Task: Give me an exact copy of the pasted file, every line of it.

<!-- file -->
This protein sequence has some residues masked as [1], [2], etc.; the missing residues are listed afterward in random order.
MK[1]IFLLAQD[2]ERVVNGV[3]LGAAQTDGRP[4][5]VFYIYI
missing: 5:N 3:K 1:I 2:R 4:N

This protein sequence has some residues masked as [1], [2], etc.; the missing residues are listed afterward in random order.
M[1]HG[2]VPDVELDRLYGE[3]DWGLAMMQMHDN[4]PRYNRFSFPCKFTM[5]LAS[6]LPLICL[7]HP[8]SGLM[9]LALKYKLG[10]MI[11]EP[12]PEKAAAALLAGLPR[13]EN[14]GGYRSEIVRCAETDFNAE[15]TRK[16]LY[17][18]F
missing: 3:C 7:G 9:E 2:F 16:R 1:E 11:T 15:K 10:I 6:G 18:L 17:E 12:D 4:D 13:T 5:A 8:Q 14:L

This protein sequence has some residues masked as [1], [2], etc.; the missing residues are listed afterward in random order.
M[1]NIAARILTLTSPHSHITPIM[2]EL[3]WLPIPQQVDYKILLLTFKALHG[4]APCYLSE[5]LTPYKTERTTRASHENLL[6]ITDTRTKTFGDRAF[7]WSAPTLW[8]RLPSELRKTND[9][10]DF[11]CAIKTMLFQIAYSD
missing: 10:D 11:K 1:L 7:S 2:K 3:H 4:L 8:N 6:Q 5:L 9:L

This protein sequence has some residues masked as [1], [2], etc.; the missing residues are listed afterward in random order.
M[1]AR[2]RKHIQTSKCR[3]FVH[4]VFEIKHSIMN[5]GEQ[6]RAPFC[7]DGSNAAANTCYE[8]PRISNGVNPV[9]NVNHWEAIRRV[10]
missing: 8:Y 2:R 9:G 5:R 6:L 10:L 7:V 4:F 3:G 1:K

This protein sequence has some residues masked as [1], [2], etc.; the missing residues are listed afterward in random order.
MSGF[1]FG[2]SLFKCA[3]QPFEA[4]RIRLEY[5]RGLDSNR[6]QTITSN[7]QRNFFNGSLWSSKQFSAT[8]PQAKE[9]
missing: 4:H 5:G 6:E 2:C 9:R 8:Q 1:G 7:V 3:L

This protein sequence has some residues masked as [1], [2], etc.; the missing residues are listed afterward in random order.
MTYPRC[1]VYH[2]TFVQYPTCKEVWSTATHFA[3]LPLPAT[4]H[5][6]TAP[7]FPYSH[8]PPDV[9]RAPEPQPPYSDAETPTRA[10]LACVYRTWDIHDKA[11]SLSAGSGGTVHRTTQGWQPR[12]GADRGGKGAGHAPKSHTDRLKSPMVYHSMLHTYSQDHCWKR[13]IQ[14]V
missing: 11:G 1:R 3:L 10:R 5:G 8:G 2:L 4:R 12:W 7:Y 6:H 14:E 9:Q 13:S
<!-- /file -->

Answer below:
This protein sequence has some residues masked as [1], [2], etc.; the missing residues are listed afterward in random order.
MK[1]IFLLAQD[2]ERVVNGV[3]LGAAQTDGRP[4][5]VFYIYI
missing: 5:N 3:K 1:I 2:R 4:N

This protein sequence has some residues masked as [1], [2], etc.; the missing residues are listed afterward in random order.
M[1]HG[2]VPDVELDRLYGE[3]DWGLAMMQMHDN[4]PRYNRFSFPCKFTM[5]LAS[6]LPLICL[7]HP[8]SGLM[9]LALKYKLG[10]MI[11]EP[12]PEKAAAALLAGLPR[13]EN[14]GGYRSEIVRCAETDFNAE[15]TRK[16]LY[17][18]F
missing: 3:C 7:G 9:E 2:F 16:R 1:E 11:T 15:K 10:I 6:G 18:L 17:E 12:D 4:D 13:T 5:A 8:Q 14:L

This protein sequence has some residues masked as [1], [2], etc.; the missing residues are listed afterward in random order.
M[1]NIAARILTLTSPHSHITPIM[2]EL[3]WLPIPQQVDYKILLLTFKALHG[4]APCYLSE[5]LTPYKTERTTRASHENLL[6]ITDTRTKTFGDRAF[7]WSAPTLW[8]RLPSELRKTND[9][10]DF[11]CAIKTMLFQIAYSD
missing: 10:D 11:K 1:L 7:S 2:K 3:H 4:L 8:N 6:Q 5:L 9:L

This protein sequence has some residues masked as [1], [2], etc.; the missing residues are listed afterward in random order.
M[1]AR[2]RKHIQTSKCR[3]FVH[4]VFEIKHSIMN[5]GEQ[6]RAPFC[7]DGSNAAANTCYE[8]PRISNGVNPV[9]NVNHWEAIRRV[10]
missing: 8:Y 2:R 9:G 5:R 6:L 10:L 7:V 4:F 3:G 1:K

This protein sequence has some residues masked as [1], [2], etc.; the missing residues are listed afterward in random order.
MSGF[1]FG[2]SLFKCA[3]QPFEA[4]RIRLEY[5]RGLDSNR[6]QTITSN[7]QRNFFNGSLWSSKQFSAT[8]PQAKE[9]
missing: 4:H 5:G 6:E 2:C 9:R 8:Q 1:G 7:V 3:L

This protein sequence has some residues masked as [1], [2], etc.; the missing residues are listed afterward in random order.
MTYPRC[1]VYH[2]TFVQYPTCKEVWSTATHFA[3]LPLPAT[4]H[5][6]TAP[7]FPYSH[8]PPDV[9]RAPEPQPPYSDAETPTRA[10]LACVYRTWDIHDKA[11]SLSAGSGGTVHRTTQGWQPR[12]GADRGGKGAGHAPKSHTDRLKSPMVYHSMLHTYSQDHCWKR[13]IQ[14]V
missing: 11:G 1:R 3:L 10:R 5:G 8:G 2:L 4:R 12:W 7:Y 6:H 14:E 9:Q 13:S